We'll remember last year as one of stock market declines. But we also should remember it for something positive -- and that's stock splits.
Many top companies completed these operations after their shares soared in value in recent years. A stock split doesn't change a company's market capitalization -- but it reduces the value of each share. And this makes it more accessible to a broader range of investors.
Last-year's stock-split players didn't post the increases we may have hoped for after their operations. But here's the good news: Opportunities to gain are far from over. In fact, the next bull market could seriously boost two stock-split players that have each dropped about 40% over the past year. I'm talking about e-commerce leader Amazon (AMZN 1.21%) and electric-vehicle (EV) giant Tesla (TSLA 3.11%). Let's find out more.
Amazon's recent problems
Rising inflation has hurt Amazon in two ways. It's made its operations more expensive -- everything from running a warehouse to delivering packages. And it also hurt consumers' wallets, leaving them with less money to spend.
Amazon also has struggled with the management of its own rapid growth. A doubling of its fulfillment network left the company with excess capacity.
The company has taken steps to manage these problems. It's announced plans to cut jobs, has worked to improve efficiency, and has shifted investments to favor its highest growth area -- its Amazon Web Services (AWS) cloud computing business.
Meanwhile, sales continue to rise. Though AWS now is facing a decline in its clients' spending power, it managed to post double-digit revenue and operating-income growth through the third quarter of last year.
Importantly, Amazon's long-term picture remains bright. The company is a leader in the high-growth markets of e-commerce and cloud computing. They both are forecast to rise in the double digits this decade.
Amazon is taking steps now to ensure success down the road. It's offering AWS clients less expensive data storage products to meet their needs today. At the same time, it's expanding technology infrastructure to eventually grow the AWS business.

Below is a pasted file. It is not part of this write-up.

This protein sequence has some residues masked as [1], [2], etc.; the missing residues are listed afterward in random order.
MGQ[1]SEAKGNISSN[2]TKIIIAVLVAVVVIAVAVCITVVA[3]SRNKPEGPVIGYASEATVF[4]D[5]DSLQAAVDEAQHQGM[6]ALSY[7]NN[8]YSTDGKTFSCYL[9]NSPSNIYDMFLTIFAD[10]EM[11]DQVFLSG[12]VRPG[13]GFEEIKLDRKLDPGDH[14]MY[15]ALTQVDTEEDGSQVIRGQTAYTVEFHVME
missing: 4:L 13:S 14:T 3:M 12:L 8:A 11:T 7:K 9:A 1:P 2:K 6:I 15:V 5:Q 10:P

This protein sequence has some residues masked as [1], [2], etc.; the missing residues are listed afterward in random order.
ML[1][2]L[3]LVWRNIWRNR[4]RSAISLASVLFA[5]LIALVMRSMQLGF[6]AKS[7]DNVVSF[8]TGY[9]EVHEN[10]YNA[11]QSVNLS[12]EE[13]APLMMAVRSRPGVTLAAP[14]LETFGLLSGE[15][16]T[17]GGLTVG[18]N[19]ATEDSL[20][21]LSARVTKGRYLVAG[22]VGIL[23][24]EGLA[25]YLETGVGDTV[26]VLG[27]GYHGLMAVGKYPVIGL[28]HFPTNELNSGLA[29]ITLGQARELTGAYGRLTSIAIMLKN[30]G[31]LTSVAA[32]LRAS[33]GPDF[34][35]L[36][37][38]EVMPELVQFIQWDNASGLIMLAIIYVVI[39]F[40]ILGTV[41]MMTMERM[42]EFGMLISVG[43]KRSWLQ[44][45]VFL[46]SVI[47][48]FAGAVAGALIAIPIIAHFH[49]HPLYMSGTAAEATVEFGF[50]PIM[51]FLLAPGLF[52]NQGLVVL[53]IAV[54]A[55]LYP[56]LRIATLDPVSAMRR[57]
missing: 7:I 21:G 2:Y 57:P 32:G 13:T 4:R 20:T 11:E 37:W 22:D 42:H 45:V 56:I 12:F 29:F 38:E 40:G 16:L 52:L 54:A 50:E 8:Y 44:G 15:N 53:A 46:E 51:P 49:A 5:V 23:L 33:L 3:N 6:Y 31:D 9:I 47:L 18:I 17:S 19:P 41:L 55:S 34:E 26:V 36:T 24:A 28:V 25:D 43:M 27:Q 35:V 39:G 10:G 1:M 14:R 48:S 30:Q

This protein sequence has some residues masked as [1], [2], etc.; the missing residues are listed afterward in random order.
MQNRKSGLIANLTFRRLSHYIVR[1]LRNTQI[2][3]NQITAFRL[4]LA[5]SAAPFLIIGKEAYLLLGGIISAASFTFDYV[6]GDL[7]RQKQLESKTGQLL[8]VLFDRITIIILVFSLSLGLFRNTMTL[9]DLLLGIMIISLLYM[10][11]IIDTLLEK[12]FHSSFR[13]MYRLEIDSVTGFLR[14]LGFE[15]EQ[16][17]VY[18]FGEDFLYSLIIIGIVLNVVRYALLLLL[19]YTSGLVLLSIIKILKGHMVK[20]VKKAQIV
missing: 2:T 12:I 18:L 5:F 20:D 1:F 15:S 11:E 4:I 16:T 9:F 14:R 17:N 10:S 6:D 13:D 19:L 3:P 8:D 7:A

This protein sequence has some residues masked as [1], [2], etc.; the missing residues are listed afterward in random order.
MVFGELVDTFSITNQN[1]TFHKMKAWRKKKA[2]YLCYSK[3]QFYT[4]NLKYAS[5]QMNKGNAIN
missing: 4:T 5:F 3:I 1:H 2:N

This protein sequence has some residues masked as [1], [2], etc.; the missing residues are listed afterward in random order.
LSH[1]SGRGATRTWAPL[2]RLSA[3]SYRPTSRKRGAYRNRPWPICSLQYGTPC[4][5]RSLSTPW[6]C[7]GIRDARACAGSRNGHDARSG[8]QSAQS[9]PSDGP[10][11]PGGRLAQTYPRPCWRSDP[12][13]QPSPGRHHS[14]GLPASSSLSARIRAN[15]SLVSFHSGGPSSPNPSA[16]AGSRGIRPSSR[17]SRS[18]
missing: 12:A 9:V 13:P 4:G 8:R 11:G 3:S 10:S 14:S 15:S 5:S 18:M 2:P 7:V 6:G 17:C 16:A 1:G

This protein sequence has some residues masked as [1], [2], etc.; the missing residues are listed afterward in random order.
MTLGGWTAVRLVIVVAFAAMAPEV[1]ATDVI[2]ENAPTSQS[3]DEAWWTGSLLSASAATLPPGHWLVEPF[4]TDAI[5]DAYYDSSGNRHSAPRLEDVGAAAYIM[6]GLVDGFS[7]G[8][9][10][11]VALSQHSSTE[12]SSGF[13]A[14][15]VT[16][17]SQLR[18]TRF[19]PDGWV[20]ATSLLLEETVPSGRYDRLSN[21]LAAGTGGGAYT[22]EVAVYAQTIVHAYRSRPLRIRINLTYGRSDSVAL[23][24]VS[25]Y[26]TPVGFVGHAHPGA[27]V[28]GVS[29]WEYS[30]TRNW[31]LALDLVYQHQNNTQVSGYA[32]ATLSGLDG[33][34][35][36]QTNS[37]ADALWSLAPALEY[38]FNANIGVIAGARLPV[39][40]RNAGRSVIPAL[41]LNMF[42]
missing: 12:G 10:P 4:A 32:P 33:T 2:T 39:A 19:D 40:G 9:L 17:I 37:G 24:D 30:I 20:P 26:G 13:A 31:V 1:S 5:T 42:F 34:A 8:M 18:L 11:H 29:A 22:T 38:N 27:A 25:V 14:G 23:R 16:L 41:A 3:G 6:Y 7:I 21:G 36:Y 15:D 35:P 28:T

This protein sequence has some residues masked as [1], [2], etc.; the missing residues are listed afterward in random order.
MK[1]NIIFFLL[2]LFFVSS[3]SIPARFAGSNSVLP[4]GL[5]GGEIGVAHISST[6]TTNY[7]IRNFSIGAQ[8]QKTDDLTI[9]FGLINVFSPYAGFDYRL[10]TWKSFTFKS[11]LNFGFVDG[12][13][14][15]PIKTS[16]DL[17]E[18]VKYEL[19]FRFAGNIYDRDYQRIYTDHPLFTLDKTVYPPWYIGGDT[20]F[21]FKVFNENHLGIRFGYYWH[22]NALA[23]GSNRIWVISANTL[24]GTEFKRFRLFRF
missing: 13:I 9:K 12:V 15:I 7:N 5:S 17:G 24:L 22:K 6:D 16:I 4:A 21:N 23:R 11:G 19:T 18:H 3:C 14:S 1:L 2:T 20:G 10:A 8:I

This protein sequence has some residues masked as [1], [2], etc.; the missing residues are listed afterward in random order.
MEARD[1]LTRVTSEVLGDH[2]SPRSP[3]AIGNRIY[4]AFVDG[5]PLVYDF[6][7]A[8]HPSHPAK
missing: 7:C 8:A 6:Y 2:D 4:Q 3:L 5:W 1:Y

As for e-commerce, Amazon continues to add to Prime membership benefits. Today, membership has reached more than 200 million.
Tesla's record year
Now let's turn to Tesla. The leading EV maker reported record earnings last year -- despite various headwinds. Tesla faced higher raw-materials costs and negative foreign-currency impact.
Still, Tesla managed to report record fourth-quarter revenue, operating income, and net income. And for the full year, net income on a GAAP basis reached $12.6 billion -- that's more than double the previous-year's level. Tesla also delivered a record 1.31 million vehicles last year.
If Tesla was able to perform this way during last-year's difficult context, I'm confident about its ability to keep growing once general market conditions improve. The company aims to reach an average of 50% annual growth in vehicle deliveries over time. And considering Tesla's performance so far and its new factories, there's reason to believe it can reach that goal.
In more good news, Moody's Investors Service recently raised Tesla's credit rating to investment grade from junk by lifting the rating one level to Baa3. This allows Tesla to benefit from better rates when borrowing for projects. It also may boost investor confidence in the vehicle maker.
Tesla's U.S. market share declined to about 57% in November from 77% a year earlier, according to S&P Global Mobility. That's as more EV models enter the market. This increase in vehicles in the market should weigh on market share for all brands, the firm predicts. That said, Tesla's growth so far, brand strength, and work to ramp up production could keep the company in the lead.
Benefiting from a bull market
Both Amazon and Tesla currently are trading at reasonable valuations. Amazon shares are trading at their lowest in relation to sales since 2015. Tesla shares are trading for 47 times forward earnings estimates, down from more than 80 a year ago.
Amazon and Tesla depend on consumer spending. And considering the expenses involved in building out their infrastructure and operating their businesses, they suffer during times of rising inflation and high interest rates.
These types of companies generally benefit and grow during stronger economic times. And that's why Amazon and Tesla could be quick to take off -- from earnings and share performance perspectives -- during the next bull market.